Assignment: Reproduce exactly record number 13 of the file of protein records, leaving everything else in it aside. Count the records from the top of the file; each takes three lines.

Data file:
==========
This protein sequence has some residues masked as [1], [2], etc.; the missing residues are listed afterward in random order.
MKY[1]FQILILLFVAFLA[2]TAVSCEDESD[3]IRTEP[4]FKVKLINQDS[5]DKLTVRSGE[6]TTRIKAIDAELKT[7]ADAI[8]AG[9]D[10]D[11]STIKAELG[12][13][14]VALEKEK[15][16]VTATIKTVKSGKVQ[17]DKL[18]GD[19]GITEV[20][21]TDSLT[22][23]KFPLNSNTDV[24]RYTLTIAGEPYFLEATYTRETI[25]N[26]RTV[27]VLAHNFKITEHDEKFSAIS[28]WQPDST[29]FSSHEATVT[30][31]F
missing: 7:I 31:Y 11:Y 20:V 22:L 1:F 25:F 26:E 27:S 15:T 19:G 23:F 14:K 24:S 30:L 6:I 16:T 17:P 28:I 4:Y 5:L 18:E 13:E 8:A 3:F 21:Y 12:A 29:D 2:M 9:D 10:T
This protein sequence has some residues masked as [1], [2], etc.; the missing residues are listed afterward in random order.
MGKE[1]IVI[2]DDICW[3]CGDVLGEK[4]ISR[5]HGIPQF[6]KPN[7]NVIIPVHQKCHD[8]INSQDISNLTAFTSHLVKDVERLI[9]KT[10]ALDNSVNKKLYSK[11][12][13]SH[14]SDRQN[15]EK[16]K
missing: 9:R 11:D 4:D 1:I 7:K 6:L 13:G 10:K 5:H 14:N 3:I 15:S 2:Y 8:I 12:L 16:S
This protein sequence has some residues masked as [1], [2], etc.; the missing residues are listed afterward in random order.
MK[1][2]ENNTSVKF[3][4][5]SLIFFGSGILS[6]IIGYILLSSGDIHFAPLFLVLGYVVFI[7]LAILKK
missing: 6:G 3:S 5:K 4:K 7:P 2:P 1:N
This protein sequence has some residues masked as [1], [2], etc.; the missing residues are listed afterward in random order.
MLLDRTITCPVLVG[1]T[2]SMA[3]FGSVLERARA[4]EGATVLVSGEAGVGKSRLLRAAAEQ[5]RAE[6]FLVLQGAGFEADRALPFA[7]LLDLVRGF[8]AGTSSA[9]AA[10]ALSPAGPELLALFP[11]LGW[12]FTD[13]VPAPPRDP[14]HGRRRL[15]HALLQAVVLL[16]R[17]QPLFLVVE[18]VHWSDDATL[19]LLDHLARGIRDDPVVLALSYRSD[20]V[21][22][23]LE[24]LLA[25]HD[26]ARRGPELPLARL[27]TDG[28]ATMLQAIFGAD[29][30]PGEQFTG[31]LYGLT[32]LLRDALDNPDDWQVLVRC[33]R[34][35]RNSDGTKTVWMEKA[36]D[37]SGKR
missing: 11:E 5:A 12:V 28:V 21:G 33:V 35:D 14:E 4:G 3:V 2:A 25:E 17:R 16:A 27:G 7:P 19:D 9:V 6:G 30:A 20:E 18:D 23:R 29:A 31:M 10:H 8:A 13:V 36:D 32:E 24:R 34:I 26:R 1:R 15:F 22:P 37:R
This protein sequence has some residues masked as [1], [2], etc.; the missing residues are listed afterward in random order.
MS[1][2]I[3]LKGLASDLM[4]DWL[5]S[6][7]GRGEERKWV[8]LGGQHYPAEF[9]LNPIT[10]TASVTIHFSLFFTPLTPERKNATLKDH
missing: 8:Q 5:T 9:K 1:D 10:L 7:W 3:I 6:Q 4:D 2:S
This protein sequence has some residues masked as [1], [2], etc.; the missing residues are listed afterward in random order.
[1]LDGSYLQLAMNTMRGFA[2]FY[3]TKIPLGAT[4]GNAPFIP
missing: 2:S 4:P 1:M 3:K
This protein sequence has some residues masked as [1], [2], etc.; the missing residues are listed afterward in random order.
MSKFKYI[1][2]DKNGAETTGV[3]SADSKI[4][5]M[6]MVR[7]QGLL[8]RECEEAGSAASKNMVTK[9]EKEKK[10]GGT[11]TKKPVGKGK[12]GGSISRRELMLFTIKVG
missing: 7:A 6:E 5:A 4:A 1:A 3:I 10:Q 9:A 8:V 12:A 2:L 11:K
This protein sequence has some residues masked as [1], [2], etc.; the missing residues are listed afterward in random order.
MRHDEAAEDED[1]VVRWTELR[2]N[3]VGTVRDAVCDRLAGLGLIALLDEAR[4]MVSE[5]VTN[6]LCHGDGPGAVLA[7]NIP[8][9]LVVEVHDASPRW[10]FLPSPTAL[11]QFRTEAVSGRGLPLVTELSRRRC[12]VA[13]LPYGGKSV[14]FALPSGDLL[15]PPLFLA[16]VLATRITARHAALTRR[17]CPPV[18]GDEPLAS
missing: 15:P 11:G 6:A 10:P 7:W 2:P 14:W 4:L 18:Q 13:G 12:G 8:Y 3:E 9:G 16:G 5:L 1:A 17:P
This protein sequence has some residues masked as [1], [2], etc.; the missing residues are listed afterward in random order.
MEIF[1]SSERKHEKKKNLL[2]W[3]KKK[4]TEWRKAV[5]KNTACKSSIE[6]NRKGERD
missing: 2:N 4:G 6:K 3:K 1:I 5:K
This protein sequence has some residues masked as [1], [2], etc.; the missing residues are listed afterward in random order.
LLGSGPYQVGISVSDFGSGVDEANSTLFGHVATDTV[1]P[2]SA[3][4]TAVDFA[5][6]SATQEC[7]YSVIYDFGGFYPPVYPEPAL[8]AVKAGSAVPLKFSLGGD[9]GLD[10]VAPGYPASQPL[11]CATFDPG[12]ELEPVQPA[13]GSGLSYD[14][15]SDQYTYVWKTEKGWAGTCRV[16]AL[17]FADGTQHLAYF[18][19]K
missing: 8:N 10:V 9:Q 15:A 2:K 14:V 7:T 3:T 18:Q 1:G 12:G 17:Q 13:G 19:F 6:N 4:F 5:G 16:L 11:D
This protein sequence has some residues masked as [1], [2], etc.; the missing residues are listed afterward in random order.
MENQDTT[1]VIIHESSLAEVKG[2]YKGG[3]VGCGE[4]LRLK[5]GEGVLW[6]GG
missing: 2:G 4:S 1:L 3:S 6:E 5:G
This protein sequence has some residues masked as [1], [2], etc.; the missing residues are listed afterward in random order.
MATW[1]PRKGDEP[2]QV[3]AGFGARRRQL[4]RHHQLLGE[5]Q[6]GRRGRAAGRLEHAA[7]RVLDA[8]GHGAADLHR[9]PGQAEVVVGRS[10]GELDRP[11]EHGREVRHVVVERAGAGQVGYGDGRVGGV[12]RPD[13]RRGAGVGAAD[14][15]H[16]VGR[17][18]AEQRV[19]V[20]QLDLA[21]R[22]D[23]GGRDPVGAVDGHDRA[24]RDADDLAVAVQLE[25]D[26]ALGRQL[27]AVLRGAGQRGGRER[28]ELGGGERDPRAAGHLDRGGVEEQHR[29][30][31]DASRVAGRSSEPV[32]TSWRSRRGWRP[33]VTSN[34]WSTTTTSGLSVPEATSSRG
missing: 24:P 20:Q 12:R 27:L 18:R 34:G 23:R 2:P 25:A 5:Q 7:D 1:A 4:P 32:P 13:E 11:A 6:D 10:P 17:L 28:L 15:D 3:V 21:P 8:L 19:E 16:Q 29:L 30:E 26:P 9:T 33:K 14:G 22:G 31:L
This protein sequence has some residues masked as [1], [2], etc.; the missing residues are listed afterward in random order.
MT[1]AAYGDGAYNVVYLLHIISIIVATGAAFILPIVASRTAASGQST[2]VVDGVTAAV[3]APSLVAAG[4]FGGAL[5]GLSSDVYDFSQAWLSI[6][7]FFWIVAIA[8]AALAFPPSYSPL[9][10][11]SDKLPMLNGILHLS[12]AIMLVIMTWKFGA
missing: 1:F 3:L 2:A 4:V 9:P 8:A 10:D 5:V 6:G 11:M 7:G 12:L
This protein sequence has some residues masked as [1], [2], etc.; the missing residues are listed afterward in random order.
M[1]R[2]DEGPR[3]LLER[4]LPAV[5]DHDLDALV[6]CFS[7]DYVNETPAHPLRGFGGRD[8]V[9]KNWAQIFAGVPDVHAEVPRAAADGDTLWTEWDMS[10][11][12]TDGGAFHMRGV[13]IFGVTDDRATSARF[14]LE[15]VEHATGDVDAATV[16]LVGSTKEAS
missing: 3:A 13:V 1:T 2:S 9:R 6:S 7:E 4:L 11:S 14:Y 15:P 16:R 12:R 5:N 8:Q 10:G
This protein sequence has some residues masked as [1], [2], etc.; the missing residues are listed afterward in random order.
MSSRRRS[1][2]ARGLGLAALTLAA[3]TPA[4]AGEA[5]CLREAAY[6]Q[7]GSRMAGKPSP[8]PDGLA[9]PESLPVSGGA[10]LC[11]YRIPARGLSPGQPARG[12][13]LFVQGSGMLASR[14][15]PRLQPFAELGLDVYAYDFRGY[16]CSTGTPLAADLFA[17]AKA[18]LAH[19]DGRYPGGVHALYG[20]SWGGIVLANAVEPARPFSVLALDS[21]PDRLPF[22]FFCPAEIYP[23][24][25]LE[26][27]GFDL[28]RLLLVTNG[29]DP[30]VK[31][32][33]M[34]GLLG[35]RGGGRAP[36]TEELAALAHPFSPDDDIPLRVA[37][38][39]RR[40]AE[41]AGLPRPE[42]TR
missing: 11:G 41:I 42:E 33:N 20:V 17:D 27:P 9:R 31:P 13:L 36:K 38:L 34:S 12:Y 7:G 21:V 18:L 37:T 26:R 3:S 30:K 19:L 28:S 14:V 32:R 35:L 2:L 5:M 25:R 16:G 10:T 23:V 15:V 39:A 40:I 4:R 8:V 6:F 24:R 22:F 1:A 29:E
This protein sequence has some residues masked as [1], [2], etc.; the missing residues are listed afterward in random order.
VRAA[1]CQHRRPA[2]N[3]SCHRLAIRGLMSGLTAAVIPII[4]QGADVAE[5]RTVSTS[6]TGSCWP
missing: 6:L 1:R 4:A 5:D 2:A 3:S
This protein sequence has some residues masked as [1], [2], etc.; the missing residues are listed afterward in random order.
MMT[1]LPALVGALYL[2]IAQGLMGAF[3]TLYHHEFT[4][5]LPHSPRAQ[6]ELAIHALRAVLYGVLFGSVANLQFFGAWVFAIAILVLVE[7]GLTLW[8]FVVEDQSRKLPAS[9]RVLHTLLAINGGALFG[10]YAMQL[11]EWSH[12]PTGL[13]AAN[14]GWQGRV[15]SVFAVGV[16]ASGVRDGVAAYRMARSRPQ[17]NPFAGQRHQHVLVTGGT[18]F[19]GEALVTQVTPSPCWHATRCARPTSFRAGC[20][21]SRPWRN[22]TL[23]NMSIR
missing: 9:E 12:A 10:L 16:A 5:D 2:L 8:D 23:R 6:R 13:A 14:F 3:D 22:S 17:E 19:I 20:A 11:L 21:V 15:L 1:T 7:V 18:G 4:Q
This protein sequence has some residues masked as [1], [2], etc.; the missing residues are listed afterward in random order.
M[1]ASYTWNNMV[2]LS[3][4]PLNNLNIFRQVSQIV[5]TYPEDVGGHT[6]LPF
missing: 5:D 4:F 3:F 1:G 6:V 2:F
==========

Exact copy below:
This protein sequence has some residues masked as [1], [2], etc.; the missing residues are listed afterward in random order.
MT[1]AAYGDGAYNVVYLLHIISIIVATGAAFILPIVASRTAASGQST[2]VVDGVTAAV[3]APSLVAAG[4]FGGAL[5]GLSSDVYDFSQAWLSI[6][7]FFWIVAIA[8]AALAFPPSYSPL[9][10][11]SDKLPMLNGILHLS[12]AIMLVIMTWKFGA
missing: 1:F 3:L 2:A 4:V 9:P 8:A 10:D 5:V 6:G 11:M 7:G 12:L